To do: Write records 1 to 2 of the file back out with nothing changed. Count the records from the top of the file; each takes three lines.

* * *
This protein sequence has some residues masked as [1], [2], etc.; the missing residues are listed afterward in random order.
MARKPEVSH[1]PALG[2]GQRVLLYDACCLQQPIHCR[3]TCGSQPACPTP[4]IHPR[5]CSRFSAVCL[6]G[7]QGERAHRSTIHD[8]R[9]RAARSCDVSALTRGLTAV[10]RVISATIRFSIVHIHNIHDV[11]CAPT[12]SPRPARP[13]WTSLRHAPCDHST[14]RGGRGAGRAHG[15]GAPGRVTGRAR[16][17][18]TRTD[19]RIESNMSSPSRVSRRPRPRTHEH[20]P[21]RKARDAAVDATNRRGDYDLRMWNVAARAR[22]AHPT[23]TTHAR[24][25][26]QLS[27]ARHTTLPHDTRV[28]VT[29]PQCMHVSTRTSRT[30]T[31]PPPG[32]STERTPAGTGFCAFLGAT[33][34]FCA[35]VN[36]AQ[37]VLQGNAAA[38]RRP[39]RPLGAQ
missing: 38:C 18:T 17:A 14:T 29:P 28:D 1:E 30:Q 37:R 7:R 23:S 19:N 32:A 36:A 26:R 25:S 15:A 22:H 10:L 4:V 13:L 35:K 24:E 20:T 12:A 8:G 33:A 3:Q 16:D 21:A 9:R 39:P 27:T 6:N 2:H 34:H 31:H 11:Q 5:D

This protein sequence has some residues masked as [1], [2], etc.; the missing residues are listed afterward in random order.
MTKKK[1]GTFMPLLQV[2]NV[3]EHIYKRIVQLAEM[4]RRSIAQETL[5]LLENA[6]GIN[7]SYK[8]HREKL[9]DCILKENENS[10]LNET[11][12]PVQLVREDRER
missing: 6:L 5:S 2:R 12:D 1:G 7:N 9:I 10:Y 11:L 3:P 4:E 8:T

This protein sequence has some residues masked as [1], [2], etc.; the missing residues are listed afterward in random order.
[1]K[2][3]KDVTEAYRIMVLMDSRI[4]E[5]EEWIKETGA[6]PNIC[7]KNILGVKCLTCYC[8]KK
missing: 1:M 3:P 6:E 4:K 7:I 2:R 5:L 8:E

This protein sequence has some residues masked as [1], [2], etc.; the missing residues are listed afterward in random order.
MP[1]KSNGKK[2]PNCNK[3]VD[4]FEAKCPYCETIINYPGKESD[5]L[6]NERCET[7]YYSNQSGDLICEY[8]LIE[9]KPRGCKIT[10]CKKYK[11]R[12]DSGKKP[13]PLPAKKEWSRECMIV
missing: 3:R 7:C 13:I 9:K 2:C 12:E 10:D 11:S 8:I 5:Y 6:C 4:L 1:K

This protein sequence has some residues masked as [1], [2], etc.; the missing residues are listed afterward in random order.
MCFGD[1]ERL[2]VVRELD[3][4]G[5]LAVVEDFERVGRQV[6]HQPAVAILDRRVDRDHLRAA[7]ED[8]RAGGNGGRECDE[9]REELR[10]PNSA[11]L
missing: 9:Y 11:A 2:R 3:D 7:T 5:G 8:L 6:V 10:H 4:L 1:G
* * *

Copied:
This protein sequence has some residues masked as [1], [2], etc.; the missing residues are listed afterward in random order.
MARKPEVSH[1]PALG[2]GQRVLLYDACCLQQPIHCR[3]TCGSQPACPTP[4]IHPR[5]CSRFSAVCL[6]G[7]QGERAHRSTIHD[8]R[9]RAARSCDVSALTRGLTAV[10]RVISATIRFSIVHIHNIHDV[11]CAPT[12]SPRPARP[13]WTSLRHAPCDHST[14]RGGRGAGRAHG[15]GAPGRVTGRAR[16][17][18]TRTD[19]RIESNMSSPSRVSRRPRPRTHEH[20]P[21]RKARDAAVDATNRRGDYDLRMWNVAARAR[22]AHPT[23]TTHAR[24][25][26]QLS[27]ARHTTLPHDTRV[28]VT[29]PQCMHVSTRTSRT[30]T[31]PPPG[32]STERTPAGTGFCAFLGAT[33][34]FCA[35]VN[36]AQ[37]VLQGNAAA[38]RRP[39]RPLGAQ
missing: 38:C 18:T 17:A 14:T 29:P 28:D 1:E 30:Q 37:R 7:R 23:S 19:N 32:A 36:A 26:R 25:S 15:A 22:H 10:L 4:V 13:L 35:K 24:E 20:T 12:A 8:G 33:A 3:Q 16:D 21:A 9:R 39:P 27:T 6:N 2:H 34:H 31:H 11:Q 5:D

This protein sequence has some residues masked as [1], [2], etc.; the missing residues are listed afterward in random order.
MTKKK[1]GTFMPLLQV[2]NV[3]EHIYKRIVQLAEM[4]RRSIAQETL[5]LLENA[6]GIN[7]SYK[8]HREKL[9]DCILKENENS[10]LNET[11][12]PVQLVREDRER
missing: 6:L 5:S 2:R 12:D 1:G 7:N 9:I 10:Y 11:L 3:P 4:E 8:T